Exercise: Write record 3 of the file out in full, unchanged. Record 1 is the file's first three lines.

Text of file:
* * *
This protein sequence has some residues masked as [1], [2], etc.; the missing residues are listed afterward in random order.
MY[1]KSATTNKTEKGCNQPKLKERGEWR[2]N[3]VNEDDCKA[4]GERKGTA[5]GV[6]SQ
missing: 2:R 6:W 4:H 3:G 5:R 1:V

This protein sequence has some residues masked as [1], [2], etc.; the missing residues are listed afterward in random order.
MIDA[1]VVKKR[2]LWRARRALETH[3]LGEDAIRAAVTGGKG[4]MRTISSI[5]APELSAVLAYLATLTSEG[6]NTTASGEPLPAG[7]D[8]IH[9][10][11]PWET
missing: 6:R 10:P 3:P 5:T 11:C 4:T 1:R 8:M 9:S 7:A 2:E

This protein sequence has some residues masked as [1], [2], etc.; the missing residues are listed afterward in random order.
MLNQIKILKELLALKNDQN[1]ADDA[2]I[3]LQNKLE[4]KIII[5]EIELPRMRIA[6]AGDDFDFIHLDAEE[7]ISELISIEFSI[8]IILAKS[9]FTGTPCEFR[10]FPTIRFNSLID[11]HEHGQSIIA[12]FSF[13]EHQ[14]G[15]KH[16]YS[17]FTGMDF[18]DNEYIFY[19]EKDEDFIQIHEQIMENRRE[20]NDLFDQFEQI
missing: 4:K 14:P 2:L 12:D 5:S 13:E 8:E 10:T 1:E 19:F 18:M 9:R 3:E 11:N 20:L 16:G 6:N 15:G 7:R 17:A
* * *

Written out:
This protein sequence has some residues masked as [1], [2], etc.; the missing residues are listed afterward in random order.
MLNQIKILKELLALKNDQN[1]ADDA[2]I[3]LQNKLE[4]KIII[5]EIELPRMRIA[6]AGDDFDFIHLDAEE[7]ISELISIEFSI[8]IILAKS[9]FTGTPCEFR[10]FPTIRFNSLID[11]HEHGQSIIA[12]FSF[13]EHQ[14]G[15]KH[16]YS[17]FTGMDF[18]DNEYIFY[19]EKDEDFIQIHEQIMENRRE[20]NDLFDQFEQI
missing: 4:K 14:P 2:L 12:D 5:S 13:E 8:E 10:T 1:E 19:F 18:M 9:R 3:E 11:N 20:L 16:G 6:N 15:G 7:R 17:A